AMR deaths in Europe & America

Just before Christmas a follow-up on that what bothers us most: patients dying because of antibiotic resistance. I previously tried, see here, to disentangle from the ECDC study (33.000 deaths per year in Europe) how they got to 206 AMR casualties in the Netherlands and ended with a recommendation to not “focus too much on the absolute numbers as they may not be very precise.” With Valentijn Schweitzer I spent some more time in the 200 pages supplement, only to find out – in the end – that the Americans do these kind of studies much better. Continue reading

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Attacking the fecal veneer (part 2)

Last year (Jan 17, 2017) I blogged on an excellent pragmatic cluster-randomized crossover study in which 4 patient room cleaning strategies were tested for their effectiveness to reduce acquisition of bacterial carriage for the incoming patients. The authors’ conclusion was that “enhanced terminal room disinfection decreases the risk of pathogen acquisition”, which I interpreted as “Not for C. diff, may be for MRSA and yes for VRE.” Now the same group published the effects of these interventions on infection/colonization with these pathogens in ALL patients admitted to the hospital during the study period, see. Authors’ conclusion this time: “Enhanced terminal room disinfection with UV in a targeted subset of high-risk rooms led to a decrease in hospital-wide incidence of C difficile and VRE.” Really? Continue reading

No more antibiotics for animals

That’s what the WHO stated this week, and it was based on a study, in Lancet Planetary Health. In most news items that I saw animal antibiotic use was directly linked to human infections caused by antibiotic resistant bacteria. A journalist even asked if eating meat was safe. Although most of us (including me) support reduction of unnecessary antibiotic use, it’s worth reading this excellent meta-analysis, initiated by WHO. Did this study answer the burning research question “to what extent does animal antibiotic use influence infections in humans?“ Continue reading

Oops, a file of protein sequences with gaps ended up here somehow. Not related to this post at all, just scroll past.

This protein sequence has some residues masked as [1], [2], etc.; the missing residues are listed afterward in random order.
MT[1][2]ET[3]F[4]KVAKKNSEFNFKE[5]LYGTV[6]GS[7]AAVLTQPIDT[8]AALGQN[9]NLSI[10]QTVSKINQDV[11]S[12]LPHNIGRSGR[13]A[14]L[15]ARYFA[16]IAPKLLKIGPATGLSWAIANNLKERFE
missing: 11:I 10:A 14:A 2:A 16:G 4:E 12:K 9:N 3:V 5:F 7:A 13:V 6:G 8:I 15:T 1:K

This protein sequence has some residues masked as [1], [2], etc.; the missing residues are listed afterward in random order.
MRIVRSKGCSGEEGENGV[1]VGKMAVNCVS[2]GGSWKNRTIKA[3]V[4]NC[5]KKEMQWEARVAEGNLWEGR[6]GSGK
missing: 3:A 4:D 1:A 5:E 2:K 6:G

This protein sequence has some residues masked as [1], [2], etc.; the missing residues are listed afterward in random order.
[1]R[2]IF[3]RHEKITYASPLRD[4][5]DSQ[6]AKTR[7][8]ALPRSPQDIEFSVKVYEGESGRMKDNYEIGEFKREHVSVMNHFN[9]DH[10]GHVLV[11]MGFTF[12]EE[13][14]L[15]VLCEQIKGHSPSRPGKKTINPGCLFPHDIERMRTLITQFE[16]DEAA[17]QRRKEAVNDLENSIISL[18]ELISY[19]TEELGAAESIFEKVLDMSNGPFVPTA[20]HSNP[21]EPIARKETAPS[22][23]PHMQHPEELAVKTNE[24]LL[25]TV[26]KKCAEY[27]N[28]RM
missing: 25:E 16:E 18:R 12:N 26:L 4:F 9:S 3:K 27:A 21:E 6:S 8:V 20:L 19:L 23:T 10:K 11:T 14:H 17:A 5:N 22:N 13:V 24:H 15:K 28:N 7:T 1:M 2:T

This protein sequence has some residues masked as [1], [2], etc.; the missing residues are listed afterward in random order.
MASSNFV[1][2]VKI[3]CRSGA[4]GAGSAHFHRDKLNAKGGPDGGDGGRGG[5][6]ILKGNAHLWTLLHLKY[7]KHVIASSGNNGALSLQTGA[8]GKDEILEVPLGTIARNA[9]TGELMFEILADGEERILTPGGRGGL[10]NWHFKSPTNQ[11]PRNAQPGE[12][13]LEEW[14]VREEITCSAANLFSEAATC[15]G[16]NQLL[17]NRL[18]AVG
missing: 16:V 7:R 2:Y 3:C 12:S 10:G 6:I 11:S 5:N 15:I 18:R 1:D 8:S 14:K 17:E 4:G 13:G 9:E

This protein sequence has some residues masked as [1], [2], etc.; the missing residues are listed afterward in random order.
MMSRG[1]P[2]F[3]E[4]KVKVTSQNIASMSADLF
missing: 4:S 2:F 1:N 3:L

VRE: MRSA or MRSE?

To me, VRE is an old love that never let me down. In 1995 (!) I studied its epidemiology in Chicago (using PFGE), and we described it as the “triple-threat bug”: a gut colonizer like Gram-negatives, a skin colonizer like MRSA and an environmental contaminator like C. diff. A new study in CID, using WGS, illustrates its complex epidemiology. After 20 years, that complexity seems explained, and now we can no longer avoid the question what to do with VRE. Keep on cherishing its “feared pathogen status” like MRSA, or accept that it is just something like MRSE, and stop bothering. Continue reading

Attacking the fecal veneer*

What an excellent start of 2017. A great study from the USA today in Lancet: In a pragmatic cluster-randomized crossover study they tested 4 patient room cleaning strategies on the effectiveness to reduce acquisition with relevant bacteria for the incoming patients. The conclusion states that “enhanced terminal room disinfection decreases the risk of pathogen acquisition.” Yet, this paper is so “data-dense” that you must read the methods (and supplements) to get the picture. In one shot: Not for C. diff, may be for MRSA and yes for VRE. Continue reading

What do you do to prevent VRE transmission?

What do you do to prevent VRE transmission?

…you are not alone, if the answer to this question is ‘nothing special’, based on survey published in ARIC! Dale Fisher’s team in Singapore put together a simple survey, asking the global IPC community what measures they have in place to prevent the transmission of VRE. There was a huge degree of variability, ranging from ‘nothing special’ to ‘the kitchen sink’!

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